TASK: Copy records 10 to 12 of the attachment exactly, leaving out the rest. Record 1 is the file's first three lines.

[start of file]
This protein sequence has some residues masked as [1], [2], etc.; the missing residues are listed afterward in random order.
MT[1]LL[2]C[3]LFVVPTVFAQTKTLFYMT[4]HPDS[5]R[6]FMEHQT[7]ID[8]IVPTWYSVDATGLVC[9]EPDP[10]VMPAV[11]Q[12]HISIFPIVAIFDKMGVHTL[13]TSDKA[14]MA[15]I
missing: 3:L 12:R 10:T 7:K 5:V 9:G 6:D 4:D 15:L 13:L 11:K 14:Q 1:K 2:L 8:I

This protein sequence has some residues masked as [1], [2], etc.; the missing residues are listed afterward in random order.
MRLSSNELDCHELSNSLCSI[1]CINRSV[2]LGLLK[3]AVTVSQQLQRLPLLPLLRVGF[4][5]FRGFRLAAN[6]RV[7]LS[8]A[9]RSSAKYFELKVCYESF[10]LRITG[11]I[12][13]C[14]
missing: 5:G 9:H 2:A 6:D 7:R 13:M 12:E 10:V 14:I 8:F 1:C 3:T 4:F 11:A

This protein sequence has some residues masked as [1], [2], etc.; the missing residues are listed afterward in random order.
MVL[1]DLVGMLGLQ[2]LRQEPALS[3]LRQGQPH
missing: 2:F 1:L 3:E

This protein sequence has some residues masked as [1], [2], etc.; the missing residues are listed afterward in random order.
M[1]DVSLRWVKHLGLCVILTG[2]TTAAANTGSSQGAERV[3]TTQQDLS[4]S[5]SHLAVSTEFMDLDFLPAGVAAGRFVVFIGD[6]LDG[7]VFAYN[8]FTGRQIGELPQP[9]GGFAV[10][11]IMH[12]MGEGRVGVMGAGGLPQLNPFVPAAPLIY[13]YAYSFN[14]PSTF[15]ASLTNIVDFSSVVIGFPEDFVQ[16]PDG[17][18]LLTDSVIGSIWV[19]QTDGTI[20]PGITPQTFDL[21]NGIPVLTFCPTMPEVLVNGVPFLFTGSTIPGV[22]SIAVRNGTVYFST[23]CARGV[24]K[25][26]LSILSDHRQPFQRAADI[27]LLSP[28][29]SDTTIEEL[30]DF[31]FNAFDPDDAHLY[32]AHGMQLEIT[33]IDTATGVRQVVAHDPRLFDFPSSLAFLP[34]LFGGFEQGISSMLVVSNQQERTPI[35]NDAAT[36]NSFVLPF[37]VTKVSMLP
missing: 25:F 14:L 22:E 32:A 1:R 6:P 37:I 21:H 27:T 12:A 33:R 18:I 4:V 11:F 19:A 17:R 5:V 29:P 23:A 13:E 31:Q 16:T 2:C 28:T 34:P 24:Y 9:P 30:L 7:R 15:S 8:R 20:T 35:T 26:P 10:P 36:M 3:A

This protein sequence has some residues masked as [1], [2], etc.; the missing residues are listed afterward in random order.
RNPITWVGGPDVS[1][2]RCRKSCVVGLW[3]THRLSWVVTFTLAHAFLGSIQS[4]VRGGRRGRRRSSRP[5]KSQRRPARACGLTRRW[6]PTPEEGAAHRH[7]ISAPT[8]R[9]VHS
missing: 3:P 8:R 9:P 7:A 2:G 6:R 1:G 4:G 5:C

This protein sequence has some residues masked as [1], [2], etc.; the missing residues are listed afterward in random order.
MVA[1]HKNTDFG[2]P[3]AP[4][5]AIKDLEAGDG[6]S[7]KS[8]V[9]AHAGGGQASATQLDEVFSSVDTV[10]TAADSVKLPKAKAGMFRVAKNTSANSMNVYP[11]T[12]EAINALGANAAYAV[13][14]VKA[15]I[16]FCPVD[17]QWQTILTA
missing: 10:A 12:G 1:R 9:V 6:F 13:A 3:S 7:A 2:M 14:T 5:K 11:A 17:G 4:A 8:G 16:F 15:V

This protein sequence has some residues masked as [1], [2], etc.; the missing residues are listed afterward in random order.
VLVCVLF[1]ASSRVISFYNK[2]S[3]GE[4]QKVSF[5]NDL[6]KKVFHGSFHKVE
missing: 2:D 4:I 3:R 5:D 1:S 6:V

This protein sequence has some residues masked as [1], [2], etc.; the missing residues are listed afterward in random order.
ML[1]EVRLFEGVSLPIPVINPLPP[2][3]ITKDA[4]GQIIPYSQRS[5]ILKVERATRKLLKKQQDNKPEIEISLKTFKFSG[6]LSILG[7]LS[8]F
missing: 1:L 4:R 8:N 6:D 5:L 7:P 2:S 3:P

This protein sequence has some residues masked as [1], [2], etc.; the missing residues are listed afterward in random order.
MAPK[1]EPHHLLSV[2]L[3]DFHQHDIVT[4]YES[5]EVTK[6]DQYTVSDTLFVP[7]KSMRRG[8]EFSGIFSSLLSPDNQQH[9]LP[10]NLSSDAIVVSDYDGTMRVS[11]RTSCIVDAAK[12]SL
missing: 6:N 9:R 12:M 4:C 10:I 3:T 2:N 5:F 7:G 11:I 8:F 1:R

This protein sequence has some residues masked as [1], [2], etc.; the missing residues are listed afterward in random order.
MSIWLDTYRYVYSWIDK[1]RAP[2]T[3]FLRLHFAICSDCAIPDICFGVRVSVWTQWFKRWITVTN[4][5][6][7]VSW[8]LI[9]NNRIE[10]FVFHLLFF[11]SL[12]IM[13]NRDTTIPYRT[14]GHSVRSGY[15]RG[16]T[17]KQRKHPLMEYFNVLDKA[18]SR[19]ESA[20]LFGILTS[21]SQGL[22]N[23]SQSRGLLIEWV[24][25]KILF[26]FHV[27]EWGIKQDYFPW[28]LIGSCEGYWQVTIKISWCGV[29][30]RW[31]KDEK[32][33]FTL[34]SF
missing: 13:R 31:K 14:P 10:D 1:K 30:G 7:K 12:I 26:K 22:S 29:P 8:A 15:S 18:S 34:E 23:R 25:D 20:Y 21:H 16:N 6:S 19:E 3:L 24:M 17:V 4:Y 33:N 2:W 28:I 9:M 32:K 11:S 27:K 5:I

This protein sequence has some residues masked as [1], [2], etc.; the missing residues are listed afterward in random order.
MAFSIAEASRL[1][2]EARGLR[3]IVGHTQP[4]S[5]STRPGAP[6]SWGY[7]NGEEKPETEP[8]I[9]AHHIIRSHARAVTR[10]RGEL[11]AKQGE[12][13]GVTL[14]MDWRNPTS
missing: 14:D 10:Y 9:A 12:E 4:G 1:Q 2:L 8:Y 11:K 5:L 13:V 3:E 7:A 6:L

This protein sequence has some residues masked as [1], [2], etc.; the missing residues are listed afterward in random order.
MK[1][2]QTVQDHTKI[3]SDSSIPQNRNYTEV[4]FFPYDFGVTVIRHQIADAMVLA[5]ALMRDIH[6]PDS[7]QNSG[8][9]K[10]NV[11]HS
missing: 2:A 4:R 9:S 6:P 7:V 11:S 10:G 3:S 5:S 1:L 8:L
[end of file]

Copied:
This protein sequence has some residues masked as [1], [2], etc.; the missing residues are listed afterward in random order.
MSIWLDTYRYVYSWIDK[1]RAP[2]T[3]FLRLHFAICSDCAIPDICFGVRVSVWTQWFKRWITVTN[4][5][6][7]VSW[8]LI[9]NNRIE[10]FVFHLLFF[11]SL[12]IM[13]NRDTTIPYRT[14]GHSVRSGY[15]RG[16]T[17]KQRKHPLMEYFNVLDKA[18]SR[19]ESA[20]LFGILTS[21]SQGL[22]N[23]SQSRGLLIEWV[24][25]KILF[26]FHV[27]EWGIKQDYFPW[28]LIGSCEGYWQVTIKISWCGV[29][30]RW[31]KDEK[32][33]FTL[34]SF
missing: 13:R 31:K 14:P 10:D 1:K 30:G 7:K 12:I 26:K 22:S 29:P 8:A 15:S 18:S 34:E 23:R 25:D 20:Y 21:H 16:N 6:S 19:E 3:L 24:M 17:V 4:Y 33:N 2:W 28:I 9:M 32:K 11:S 27:K 5:I

This protein sequence has some residues masked as [1], [2], etc.; the missing residues are listed afterward in random order.
MAFSIAEASRL[1][2]EARGLR[3]IVGHTQP[4]S[5]STRPGAP[6]SWGY[7]NGEEKPETEP[8]I[9]AHHIIRSHARAVTR[10]RGEL[11]AKQGE[12][13]GVTL[14]MDWRNPTS
missing: 14:D 10:Y 9:A 12:E 4:G 1:Q 2:L 8:Y 11:K 5:L 13:V 3:E 7:A 6:L

This protein sequence has some residues masked as [1], [2], etc.; the missing residues are listed afterward in random order.
MK[1][2]QTVQDHTKI[3]SDSSIPQNRNYTEV[4]FFPYDFGVTVIRHQIADAMVLA[5]ALMRDIH[6]PDS[7]QNSG[8][9]K[10]NV[11]HS
missing: 2:A 4:R 9:S 6:P 7:V 11:S 10:G 3:S 5:S 1:L 8:L